(John Irving, A Prayer for Owen Meany (New York: Ballantine Books, 1989), 451.)”
We, like the Thomas early in our scripture that Pat read for us today, have never seen the risen Christ. Never put our hands in his wounds. How did we come to believe? How shall we come to believe?
I suspect that many of us have at least one instance of coming to believe in the presence of the Holy Spirit. An occasion when God was so very real, so very evident, so very present—that hours, days, months, maybe even years after we had the experience, it is still spine-tingling real. But yet, with the passage of time, the clarity and immediacy of the moment fades. And we begin to question what we once knew to be true. Not always—but sometimes.
Paul Tillich writes that, “Doubt isn’t the opposite of faith; it is an element of faith.”
We come to doubt the presence of God in the face of the brutal realities of the war in Ukraine. We come to doubt the presence of God when our child dies; when our spouse dies; when we get sick.
We wrestle with wondering where God is, and sometimes come to find God in our neighbors, in our family, in the stranger that comes to our aid. And our belief is restored, if only for a time.
The movement of this passage is from doubt to faith to doubt and back again. A fitting vessel to carry us through the spiraling chaos that occurs in our own lives.
This is John’s Pentecost passage, appropriate for the first week after Easter as we re-learn how to live with the risen Christ. Jesus breathes life into his followers – breathes the Holy Spirit into them and commissions them to go and do the work of converting people into believers… believers of living as Christ did… believers of living together as God desires.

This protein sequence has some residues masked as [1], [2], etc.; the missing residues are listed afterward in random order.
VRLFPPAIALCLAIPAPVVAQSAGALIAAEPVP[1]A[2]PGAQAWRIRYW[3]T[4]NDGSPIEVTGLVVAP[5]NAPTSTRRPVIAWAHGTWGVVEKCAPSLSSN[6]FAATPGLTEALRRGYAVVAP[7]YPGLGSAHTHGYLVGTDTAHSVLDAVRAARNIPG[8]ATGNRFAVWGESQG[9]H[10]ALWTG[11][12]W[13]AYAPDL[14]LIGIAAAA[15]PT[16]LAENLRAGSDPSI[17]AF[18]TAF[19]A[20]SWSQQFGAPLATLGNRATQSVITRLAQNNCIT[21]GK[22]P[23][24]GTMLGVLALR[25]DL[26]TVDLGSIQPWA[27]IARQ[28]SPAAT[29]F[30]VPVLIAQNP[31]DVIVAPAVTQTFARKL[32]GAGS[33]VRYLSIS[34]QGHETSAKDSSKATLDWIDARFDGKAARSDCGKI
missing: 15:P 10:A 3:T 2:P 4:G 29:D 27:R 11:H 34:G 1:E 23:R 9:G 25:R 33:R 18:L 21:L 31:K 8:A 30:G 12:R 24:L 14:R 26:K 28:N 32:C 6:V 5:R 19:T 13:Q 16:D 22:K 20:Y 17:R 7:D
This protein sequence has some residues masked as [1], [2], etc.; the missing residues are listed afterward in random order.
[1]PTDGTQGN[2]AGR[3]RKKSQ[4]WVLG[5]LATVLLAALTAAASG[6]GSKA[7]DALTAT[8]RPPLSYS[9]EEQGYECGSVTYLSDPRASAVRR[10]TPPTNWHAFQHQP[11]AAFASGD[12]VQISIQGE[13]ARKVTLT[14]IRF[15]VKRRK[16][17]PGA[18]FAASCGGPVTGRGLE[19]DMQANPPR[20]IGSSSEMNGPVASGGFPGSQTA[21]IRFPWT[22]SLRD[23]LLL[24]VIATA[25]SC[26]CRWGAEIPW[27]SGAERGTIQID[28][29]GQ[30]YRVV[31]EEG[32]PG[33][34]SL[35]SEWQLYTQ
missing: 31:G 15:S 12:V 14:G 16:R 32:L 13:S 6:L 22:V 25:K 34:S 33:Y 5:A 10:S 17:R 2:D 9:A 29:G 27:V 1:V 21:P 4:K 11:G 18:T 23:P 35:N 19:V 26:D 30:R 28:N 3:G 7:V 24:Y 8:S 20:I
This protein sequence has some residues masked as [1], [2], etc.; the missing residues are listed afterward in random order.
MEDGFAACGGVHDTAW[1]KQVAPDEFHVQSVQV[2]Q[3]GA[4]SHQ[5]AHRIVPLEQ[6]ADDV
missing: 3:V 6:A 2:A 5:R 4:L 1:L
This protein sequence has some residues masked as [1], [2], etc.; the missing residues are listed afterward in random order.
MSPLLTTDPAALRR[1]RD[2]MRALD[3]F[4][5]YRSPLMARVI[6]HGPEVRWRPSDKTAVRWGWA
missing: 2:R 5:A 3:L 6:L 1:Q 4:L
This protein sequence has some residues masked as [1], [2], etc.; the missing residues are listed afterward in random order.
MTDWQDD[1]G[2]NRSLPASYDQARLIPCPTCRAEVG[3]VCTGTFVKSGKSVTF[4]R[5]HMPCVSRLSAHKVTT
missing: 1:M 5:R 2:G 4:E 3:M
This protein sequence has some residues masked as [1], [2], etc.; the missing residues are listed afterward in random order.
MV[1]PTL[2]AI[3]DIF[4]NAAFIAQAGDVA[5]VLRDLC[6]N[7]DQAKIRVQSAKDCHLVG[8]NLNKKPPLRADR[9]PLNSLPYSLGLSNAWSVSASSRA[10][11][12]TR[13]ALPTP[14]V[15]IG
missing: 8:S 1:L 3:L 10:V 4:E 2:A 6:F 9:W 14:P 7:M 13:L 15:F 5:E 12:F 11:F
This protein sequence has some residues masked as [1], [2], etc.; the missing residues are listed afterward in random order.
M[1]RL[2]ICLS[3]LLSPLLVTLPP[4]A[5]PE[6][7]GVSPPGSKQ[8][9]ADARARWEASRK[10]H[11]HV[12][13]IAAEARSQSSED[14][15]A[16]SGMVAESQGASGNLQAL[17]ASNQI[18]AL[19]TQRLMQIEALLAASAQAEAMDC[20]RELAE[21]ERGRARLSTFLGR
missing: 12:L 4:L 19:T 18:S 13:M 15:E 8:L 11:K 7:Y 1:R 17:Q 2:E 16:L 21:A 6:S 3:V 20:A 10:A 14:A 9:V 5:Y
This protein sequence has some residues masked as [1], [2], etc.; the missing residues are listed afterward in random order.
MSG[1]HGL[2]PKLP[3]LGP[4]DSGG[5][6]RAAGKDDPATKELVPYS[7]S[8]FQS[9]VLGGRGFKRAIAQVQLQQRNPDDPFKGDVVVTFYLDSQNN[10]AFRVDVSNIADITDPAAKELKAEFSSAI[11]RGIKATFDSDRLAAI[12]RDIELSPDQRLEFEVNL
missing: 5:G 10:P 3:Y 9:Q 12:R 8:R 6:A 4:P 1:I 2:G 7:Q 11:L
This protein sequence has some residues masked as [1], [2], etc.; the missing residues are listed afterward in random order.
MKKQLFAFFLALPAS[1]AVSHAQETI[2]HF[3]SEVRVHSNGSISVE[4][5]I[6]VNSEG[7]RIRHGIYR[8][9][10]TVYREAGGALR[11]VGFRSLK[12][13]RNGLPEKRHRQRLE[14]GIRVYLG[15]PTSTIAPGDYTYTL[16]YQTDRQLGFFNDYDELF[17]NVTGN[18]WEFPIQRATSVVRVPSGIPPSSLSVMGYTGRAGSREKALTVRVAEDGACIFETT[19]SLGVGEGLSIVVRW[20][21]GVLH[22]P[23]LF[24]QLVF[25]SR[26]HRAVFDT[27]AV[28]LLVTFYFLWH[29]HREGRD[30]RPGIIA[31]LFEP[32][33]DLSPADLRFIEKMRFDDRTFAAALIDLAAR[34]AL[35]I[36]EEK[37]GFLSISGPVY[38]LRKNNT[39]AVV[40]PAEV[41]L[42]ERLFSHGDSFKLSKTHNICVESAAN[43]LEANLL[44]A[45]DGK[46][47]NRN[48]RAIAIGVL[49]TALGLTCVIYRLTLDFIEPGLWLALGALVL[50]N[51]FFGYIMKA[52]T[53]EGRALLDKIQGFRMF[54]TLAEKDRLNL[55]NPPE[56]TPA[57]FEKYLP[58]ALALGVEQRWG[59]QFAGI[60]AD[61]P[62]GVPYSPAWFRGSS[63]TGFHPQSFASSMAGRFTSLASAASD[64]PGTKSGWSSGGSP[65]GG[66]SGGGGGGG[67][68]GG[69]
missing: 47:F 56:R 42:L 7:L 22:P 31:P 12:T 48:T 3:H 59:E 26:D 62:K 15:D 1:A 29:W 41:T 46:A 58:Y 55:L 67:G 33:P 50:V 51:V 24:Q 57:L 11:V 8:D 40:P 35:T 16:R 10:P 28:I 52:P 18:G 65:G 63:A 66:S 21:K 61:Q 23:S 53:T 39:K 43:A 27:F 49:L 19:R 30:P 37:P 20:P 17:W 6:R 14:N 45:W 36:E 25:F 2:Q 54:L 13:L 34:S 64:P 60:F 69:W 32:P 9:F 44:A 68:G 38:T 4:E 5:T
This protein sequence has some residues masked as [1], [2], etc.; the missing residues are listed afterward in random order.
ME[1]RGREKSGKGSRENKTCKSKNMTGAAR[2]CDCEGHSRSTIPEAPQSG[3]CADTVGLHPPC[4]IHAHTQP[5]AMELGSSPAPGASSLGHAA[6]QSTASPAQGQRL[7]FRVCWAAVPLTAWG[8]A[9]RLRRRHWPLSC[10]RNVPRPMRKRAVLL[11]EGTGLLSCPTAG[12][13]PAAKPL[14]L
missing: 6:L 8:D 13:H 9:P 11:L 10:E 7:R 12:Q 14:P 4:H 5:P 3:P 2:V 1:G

First, he gets their attention by coming to them, risen from the dead, in the flesh, yet capable of materializing out of thin air. One week after proclaiming and celebrating that Christ is risen, John’s gospel tells us that the apostles spent the early days wrestling with belief and doubt. They find themselves face to face with Jesus’ risen self and they believe. But those who have not had this encounter are skeptical and unbelieving. It is possible, even likely, that some who witnessed Christ with their own eyes vacillated between doubt and belief.
Jesus comes to them on multiple occasions and greets them in a familiar fashion. Shalom. Peace.
It may have more significance in this setting, however. I think of Jesus’ greeting at these appearances in the same way as the appearance of angels to mortals. The non-earthly visitors’ first words are typically, fear not. Jesus comes to those he was closest to and encourages them to be not afraid. The visibly shaken, grief-stricken followers do not wish to meet the same fate as their Teacher and so they lock themselves in a room to keep distance from the Roman authorities. They need to get out and continue the ministry that Jesus has started. In order to do that, they must conquer their fears.
And so, Jesus comes to them with words of comfort and encouragement. Shalom—Peace—Fear not. Jesus breathes on them the Holy Spirit and commissions them to go get to work. Jesus came to bring us closer to God—to reconcile us with God—to bring us at-one (at-one-ment) with God. Their work then, is to make believers of all the nations; of all the people.
Jesus the Christ comes to us, offers us peace. Peace be with us when we believe, peace be with us when we doubt… peace be with us always.
How do we, who have not seen, come to believe? By seeing the works of Christ in the world. By feeling the works of Christ within us.
It is okay if we do not always have the same conviction as John Irving’s fictional character, Owen Meany.
Like the apostles before us, our faith is in motion, ebbing and flowing like the tides.
May your faith remain ever present, like the tides, even as your confidence ebbs and flows.
Rev. TJ Mack – Union Congregational Church of Hancock